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Naomi and Ely's No Kiss List Hardcover – August 28, 2007
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The two leading characters live in the same apartment building in Manhattan and both are victims of broken marriages. One of Ely's two moms had an affair with Naomi's dad -- who then walked out leaving her mother depressed and devastated. Ely's moms stayed together.
Naomi and Ely are closer than most siblings and Naomi has an immature fantasy that one day they will marry -- despite the fact that Ely is flamboyantly and unapologetically gay. When Ely is attracted to Naomi's current boyfriend -- one of two characters in the book named Bruce -- Naomi ends their friendship leaving them both miserable. The rest of the book consists of everyone learning to come to terms with who they really are and accepting others for who they are and learning to get along and love one another etc etc.
This book has its moments of wit. The authors' love of language once again comes through. But it's needlessly confusing with the multiple narrative voices and the characters struck me as a bit too knowing. At one point in the novel, someone makes the point that Manhattanites are different from the rest of the country -- and maybe the rest of the world -- in their knowing sophistication and premature world-weariness.
These kids, it struck me, had all grown up too fast, too soon. They were masquerading as characters in a sleek, sophisticated novel instead of having real lives. There was someone overly theatrical about the dilemmas they invented for themselves. While Dash and Lily had a wonderful, optimistic innocence about them and a thirst to discover the world, the characters of this book seemed to know it all -- before it had even happened.
Both the book and the movie introduce us to Naomi and Ely, next-door neighbors and best friends since childhood. They are in their second semester at NYU and Naomi isn't doing so well. She's failing out of college, madly in love with Ely, dating a boring guy, and trying to pick up the pieces of her mother and father's separation. Trying to learn a lesson from their parents, Naomi and Ely create a "no kiss list" in order to make sure no boy ever comes between them. But when Ely kisses Naomi's boyfriend, their friendship takes a dangerous dive.
The book is fun and flip flops between the perspectives of Naomi and Ely as well as many of the other characters. The book would have been a lot stronger if it simply kept to the perspectives of Naomi and Ely instead of including random characters like Kelly (Bruce #1's twin sister). I liked that the book really explored Ely and Bruce #2's relationship on a deeper level including giving Ely a lot more depth and heart. I also hated how often Naomi talked with emoticons. I would have to stop and try to translate what the stupid little picture was supposed to mean and it really interrupted the flow of my reading.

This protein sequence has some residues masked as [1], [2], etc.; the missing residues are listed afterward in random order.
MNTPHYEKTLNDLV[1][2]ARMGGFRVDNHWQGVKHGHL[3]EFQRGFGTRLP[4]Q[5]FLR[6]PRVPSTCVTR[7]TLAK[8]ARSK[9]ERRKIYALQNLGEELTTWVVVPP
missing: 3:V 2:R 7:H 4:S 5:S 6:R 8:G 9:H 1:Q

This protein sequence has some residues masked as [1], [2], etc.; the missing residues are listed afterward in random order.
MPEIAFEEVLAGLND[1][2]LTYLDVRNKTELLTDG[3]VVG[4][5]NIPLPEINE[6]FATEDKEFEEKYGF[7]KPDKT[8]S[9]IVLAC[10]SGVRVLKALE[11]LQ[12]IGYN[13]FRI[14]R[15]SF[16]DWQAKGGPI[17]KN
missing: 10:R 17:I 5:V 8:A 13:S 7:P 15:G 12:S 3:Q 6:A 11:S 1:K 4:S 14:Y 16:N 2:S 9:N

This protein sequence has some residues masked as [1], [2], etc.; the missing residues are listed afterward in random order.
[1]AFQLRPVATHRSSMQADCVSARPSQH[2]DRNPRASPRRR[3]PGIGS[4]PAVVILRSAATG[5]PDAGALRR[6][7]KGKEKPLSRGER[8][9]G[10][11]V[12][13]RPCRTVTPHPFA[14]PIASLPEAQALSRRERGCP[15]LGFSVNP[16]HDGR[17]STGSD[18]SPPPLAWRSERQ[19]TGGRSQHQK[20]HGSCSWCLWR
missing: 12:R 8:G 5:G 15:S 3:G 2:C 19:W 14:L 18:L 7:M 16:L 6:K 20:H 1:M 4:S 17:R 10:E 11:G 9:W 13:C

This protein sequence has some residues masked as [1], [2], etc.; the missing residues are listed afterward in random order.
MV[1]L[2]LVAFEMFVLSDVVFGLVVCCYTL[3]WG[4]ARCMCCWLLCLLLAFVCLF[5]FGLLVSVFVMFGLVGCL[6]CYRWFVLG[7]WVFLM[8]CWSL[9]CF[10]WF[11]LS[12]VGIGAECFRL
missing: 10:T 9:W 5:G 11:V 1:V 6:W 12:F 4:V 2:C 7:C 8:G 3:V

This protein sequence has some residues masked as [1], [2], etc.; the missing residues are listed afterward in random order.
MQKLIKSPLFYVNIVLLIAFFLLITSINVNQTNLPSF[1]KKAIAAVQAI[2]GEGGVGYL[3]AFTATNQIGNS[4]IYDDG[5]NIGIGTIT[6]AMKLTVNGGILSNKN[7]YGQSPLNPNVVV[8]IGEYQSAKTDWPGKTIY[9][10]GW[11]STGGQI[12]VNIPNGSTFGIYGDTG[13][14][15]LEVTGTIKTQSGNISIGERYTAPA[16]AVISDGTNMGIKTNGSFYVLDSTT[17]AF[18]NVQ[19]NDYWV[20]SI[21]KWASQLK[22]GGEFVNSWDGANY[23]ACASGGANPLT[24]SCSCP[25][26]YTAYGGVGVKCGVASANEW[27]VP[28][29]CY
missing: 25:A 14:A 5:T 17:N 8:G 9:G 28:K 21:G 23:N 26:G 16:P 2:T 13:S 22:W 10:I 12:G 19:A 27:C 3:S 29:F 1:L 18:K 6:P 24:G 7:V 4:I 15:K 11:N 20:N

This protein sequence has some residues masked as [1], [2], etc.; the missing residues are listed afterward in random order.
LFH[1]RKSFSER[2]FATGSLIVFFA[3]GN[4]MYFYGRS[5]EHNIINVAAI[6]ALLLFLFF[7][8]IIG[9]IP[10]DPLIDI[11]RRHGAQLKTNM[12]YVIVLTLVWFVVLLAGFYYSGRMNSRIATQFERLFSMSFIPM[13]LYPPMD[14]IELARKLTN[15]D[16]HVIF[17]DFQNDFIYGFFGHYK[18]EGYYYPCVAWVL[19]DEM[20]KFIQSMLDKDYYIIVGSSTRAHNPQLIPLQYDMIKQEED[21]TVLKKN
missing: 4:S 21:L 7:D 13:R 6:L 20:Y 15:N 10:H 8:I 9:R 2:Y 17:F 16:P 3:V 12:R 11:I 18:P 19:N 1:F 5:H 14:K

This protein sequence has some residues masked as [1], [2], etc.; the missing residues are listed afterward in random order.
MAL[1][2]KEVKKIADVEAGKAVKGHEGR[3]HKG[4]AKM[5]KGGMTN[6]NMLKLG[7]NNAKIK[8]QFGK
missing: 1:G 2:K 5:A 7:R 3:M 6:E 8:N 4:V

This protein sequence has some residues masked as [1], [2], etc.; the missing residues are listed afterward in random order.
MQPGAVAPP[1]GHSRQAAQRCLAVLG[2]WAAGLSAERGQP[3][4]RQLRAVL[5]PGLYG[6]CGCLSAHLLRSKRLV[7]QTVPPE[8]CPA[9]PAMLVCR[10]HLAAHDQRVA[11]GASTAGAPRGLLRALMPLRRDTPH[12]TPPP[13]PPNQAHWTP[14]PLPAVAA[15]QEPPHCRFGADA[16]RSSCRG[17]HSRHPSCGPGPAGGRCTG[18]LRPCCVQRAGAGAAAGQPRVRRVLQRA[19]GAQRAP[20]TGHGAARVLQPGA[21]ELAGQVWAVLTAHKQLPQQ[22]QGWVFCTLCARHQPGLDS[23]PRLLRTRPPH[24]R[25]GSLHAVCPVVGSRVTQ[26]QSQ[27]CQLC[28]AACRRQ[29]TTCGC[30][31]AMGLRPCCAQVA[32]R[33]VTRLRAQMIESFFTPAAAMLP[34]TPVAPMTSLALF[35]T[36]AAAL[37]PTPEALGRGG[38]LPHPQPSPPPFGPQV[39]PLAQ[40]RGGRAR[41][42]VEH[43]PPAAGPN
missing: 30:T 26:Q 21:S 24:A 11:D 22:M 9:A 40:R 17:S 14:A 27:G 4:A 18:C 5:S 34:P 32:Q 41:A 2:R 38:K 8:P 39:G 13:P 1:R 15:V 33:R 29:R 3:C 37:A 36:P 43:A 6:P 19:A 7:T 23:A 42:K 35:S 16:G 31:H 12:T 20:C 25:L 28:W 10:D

As much as I hate to admit this, I liked the movie better. The movie stays in the point of view of Naomi which makes for a stronger story. It keeps all the sass and wit of the book writing and makes it really pop on screen. You really get to see Naomi and Ely's friendship and inside jokes. Watch the movie on Netflix. It has some great writing, great acting, and a really sweet story.
The talent of these authors resides in their evocative portrayals of flawed, seemingly selfish characters and relationships. Naomi is beautiful yet broken with family problems; Ely is scared of commitment and rather self-destructive.
There is an outstanding depth of character within the main cast--as well as of that of the supporting cast. Unlike Nick and Nora, Leviathan and Cohn unveil the thoughts of supporting cast by dedicating entire chapters to the likes of Bruce the First and Second, the Robins, the handsome yet mysterious doorman. Picture the opportunity to read Nick and Nora from the perspective of either of the Evil Ex's, the gay band boys, Norah's drunken best friend. It was fresh, beautiful.
Naomi and Ely's long, intimate history together; their quirky apartment residents; their dilemmas, delusions and diatribes all make for an excellent read. And in the end you will have a gratefulness for friends who are as imperfect as the face in the mirror, but essential to your being nonetheless.
The parts with Bruce, and Bruce the Second really got on my nerves.
I would just skim paragraphs waiting for something to happen while Ely and Naomi bitched at each other over something stupid. I like Gabriel, he was a great addition to the plot.
And that's about it.
Definitely not Nick and Nora.
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So, Naomi and Ely have been best friends forever, Naomi loves Ely, Ely loves boys.Read more